Going back to the question, “What is The Crucible within the play, and how does it bring about change or reveal the individuals true character? ” I have decided to examine John Proctor, as I believe he is a central character, and one of the most important characters in the play. As the crucible is Danforth within the play, I will examine how Danforth brings about changes in Proctor. Proctor in the play, is a good character. He is well liked; he is religious, except for one mistake.
He is the sort of person that you would ask to judge an argument, or give his opinion in a matter. In Proctors house, however, there is a cold atmosphere; Proctor has recently been discovered by his wife to be committing adultery with the maid, Abigail Williams. Proctor has ended the relationship, and begged his wife, Elizabeth, for forgiveness, but she has not yet pardoned him. This ‘cold atmosphere’ can most clearly be seen in the stage directions, “He gets up, goes to her, kisses her. She receives it.
With a certain disappointment, he returns to the table”. It is very clear what the director is trying to achieve. It is Abigail’s frustration and sexual desire for Proctor that leads to the trials. Therefore, Proctor feels some responsibility for the events which occur. Proctor’s true self begins reveal itself when he realises that the only way to prove that Abigail is lying is to confess to his sin. He confesses in Act Three, “It is a whore! ” When he is asked to prove it he says “I have known her sir, I have know her”
This is a crucial point in the play as it is where he forgets about his pride and his name, and does the right thing. However, this fails when Elizabeth is called in to testify, as she lies about what happened in order to save Proctor’s name. This is still a crucial point as it is the first time that Elizabeth forgives him. Later on, in Act Four, when Proctor is to be hung, he decides to give up his pride and confess to what he hasn’t done to save his life. He confesses, but he is ashamed of himself as all the other prisoners haven’t confessed.
However, once he has signed the paper, and Danforth reaches forward to take it, Proctor takes it, saying: “No. No. I have signed it. You have seen me. It is done. You have no need for this. I have confessed to God and God has seen my name on this! It is enough! ” This tells us that though he has confessed in order to have his life, he still cares about his name. When they ask him why he wants the sheet to not be nailed to church, he exclaims: “Because it is my name! Because I cannot have another in my life!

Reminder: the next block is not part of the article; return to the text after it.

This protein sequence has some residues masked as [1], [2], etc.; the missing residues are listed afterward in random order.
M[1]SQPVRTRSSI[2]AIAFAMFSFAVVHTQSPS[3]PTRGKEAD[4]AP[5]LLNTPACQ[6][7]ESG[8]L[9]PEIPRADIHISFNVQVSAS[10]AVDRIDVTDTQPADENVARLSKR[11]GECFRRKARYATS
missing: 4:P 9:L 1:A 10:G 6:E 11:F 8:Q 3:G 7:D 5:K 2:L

Because I lie and sign myself to lies! Because I am not worth the dust on the feet of them that hang! How may I live without my name? I have given you my soul; leave me my name! ” At this point, he has revealed his true character, a brave man, who will not sell his friends out, who believes that by signing the sheet he is not worth “the dust on the feet of them that hang”. At the end of the play, he decides that he would rather hang, than “sign himself to lies”. The second character whom I wish to examine is Judge Danforth.
I think that he is a very interesting character, as he more of a “device”, than a true character. We know nothing of his history, except that he is a “good” judge, and he has no private life within the play. However, he is a “catalyst” within the play, his actions influence the play greatly, and he is central in every turn within the play. He is the “Crucible” within the play. The most valuable thing to him in his life is his reputation. He seems to not be capable of thinking outside the box; he follows rules to the book and does not stray from the laws.
Strict adherence to the law seems one of his most important values. He believes that you are either with the court, or against it, and those who are against it are with the devil, “But you must understand, sir, that a person is either with this court or he must be counted against it, there be no road between. ” He is convinced that the children are speaking the truth, and that god is with them, “Do you know, Mr. Proctor, that the entire contention of the state in these trials is that the voice of Heaven is speaking through the children? ”
At the end of the play, he gives the impression that he knows that the children are lying, but will not admit it as it would undermine him, therefore he goes ahead with the hanging regardless, “Now hear me and beguile yourselves no more. I will not receive a single plea for pardon or postponement. Them that will not confess will hang. Twelve are already executed; the names these seven are given out, and the village expects to see them die this morning. ” In conclusion, I believe that the crucible, or Judge Danforth, does indeed bring about change in characters, and does reveal individuals in the play true selves.